Several AI laws have also been introduced in countries outside the United States.

The EU AI Act 

The Artificial Intelligence Act bans specific AI applications such as biometric categorizations and facial recognition databases. Employers wishing to avoid high-risk AI use cases should reconsider their use. Additionally, the act imposes severe obligations on those using AI in employment, requiring them to conduct risk assessments and ensure human oversight.

Canada's Artificial Intelligence and Data Act (AIDA) 

Canada's new AI law imposes strict requirements for high-impact AI-driven systems to safeguard privacy and ethical behavior. These requirements include risk assessment and mitigation measures, consistent monitoring, and public disclosure. The law also introduces substantial fines as an enforcement mechanism.

China's Internet Information Service Algorithmic Recommendation Management

While this law doesn't directly apply to employers, it advocates for data privacy and safety through transparency and audit requirements for Internet recommendation algorithms. Recruitment marketing websites or other online properties that use this technology should consider conducting regular assessments for fairness and security. Employers operating in China should ensure alignment with EU guidelines.

India's AI Advisory by the Ministry of Electronic & Information Technology (MeitY)

This advisory requires AI developers to use inclusive algorithms to ensure their software doesn't promote bias and discrimination. While these mandates are aimed at developers, they help protect job candidates and employees from AI-based discrimination in the hiring and talent management processes by requiring employers to research before selecting such tools.


Ensuring Compliance and Ethical AI Use

With so many regulations in place, it can be challenging for hiring professionals to select AI tools that align their hiring practices with the law in their jurisdiction. Fortunately, this vendor compliance checklist can help with the selection process, asking questions that cover the following:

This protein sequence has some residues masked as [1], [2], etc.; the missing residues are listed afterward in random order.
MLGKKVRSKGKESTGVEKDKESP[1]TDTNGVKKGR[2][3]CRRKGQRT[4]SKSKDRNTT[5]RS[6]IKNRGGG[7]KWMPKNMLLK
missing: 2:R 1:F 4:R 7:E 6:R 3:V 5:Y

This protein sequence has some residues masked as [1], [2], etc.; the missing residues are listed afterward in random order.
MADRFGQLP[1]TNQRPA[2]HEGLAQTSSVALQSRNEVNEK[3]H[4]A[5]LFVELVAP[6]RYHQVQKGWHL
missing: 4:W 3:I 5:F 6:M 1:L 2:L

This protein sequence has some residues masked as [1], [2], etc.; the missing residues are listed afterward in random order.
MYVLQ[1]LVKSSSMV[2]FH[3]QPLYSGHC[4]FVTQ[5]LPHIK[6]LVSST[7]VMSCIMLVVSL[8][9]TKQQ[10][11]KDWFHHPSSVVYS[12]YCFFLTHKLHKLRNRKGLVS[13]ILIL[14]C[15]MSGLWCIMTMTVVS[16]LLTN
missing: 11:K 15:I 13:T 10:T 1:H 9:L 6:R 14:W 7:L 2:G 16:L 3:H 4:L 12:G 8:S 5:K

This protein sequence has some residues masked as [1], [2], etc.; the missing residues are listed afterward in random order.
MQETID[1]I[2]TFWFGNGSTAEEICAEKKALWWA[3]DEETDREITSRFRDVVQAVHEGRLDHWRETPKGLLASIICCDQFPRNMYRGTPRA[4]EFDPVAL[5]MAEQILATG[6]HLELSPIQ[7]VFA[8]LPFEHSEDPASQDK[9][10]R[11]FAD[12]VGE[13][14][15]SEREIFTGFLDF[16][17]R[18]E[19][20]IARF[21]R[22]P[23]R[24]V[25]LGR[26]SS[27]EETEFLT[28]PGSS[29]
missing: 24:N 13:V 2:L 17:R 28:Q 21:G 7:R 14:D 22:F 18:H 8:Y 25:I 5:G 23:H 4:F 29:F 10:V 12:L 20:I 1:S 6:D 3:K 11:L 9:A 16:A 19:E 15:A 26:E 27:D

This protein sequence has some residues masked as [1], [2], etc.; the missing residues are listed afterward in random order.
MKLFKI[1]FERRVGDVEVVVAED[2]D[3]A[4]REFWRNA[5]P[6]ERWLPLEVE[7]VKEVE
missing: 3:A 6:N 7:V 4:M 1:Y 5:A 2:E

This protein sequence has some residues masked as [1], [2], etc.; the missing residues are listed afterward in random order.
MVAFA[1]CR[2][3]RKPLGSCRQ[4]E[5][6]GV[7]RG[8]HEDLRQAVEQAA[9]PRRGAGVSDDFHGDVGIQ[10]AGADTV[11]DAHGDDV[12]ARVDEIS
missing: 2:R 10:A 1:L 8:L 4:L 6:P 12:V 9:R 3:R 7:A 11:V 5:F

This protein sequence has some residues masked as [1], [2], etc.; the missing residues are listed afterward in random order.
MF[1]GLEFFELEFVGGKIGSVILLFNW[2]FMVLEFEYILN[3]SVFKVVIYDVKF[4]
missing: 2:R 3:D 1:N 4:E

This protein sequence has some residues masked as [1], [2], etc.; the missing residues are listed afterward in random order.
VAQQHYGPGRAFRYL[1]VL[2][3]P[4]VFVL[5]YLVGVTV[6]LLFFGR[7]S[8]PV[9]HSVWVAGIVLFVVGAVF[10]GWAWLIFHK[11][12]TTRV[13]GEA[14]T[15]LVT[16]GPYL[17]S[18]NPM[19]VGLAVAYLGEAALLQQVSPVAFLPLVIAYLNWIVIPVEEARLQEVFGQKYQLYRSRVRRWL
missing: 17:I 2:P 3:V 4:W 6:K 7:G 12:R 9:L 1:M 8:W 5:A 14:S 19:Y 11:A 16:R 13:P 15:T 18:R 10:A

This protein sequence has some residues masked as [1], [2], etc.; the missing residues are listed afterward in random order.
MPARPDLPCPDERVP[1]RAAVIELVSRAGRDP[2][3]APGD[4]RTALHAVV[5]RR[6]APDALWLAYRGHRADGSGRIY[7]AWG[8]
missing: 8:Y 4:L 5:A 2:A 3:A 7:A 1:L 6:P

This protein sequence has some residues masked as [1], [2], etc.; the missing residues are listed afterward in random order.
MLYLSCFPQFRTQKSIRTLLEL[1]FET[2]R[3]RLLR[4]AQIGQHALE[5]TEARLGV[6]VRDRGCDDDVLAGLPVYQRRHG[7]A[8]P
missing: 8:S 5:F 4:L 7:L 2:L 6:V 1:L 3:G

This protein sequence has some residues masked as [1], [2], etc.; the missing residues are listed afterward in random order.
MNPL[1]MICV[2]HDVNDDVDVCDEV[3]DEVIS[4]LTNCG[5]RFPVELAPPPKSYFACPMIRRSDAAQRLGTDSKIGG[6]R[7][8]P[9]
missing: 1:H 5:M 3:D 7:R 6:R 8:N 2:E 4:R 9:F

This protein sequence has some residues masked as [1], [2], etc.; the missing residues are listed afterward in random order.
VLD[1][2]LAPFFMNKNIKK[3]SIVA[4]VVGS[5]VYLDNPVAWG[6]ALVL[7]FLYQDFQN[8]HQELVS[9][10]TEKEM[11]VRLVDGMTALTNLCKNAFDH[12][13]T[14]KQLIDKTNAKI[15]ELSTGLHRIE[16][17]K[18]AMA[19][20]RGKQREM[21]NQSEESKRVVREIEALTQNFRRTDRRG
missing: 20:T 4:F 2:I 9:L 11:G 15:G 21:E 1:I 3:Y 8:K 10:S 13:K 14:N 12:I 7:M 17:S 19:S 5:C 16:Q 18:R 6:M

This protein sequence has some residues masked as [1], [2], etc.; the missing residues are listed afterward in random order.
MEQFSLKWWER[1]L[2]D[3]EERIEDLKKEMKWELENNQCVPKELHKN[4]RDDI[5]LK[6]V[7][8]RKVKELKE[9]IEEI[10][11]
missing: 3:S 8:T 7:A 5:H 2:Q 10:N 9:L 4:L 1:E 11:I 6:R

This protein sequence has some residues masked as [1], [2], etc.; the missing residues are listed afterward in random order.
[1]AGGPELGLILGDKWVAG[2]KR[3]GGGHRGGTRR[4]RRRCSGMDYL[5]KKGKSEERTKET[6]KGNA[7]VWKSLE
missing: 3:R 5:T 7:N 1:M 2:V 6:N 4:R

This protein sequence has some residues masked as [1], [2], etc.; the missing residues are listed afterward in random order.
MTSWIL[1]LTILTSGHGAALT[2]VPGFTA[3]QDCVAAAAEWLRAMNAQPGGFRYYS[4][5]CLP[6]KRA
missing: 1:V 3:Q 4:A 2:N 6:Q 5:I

• Supplier compliance
      • Documentation
      • Sufficient addressing of bias and ethics
      • Cybersecurity risk management practices

Along with using this checklist, hiring professionals should stay current on federal, state, and international legislative changes. Staying informed and proactive helps hiring professionals avoid compliance risk and potential lawsuits and keep their employer brand intact

In addition to monitoring the regulatory landscape, employers should conduct regular bias audits, inform applicants of the use of AI technology, obtain their consent, and work with AI vendors to ensure compliance and ethical practices.

Balancing Digital Transformation With Candidates' Best Interests

Hiring professionals need to know that it is okay — and even encouraged — to explore the ways in which AI technology can enhance hiring and workforce development practices. However, all must do so with the best interests of candidates and employees in mind.

While efficiency can and should be a goal, remember that data privacy, security, and fairness are equally important. When hiring professionals strike this balance, they can confidently update their hiring practices for modern times while maintaining trust and faith in their employer brand.

Stay ahead of AI regulations in recruitment and ensure your hiring practices are both compliant and ethical. Contact the Recruitics team to learn more about navigating the evolving landscape to keep your recruitment strategies current and trustworthy.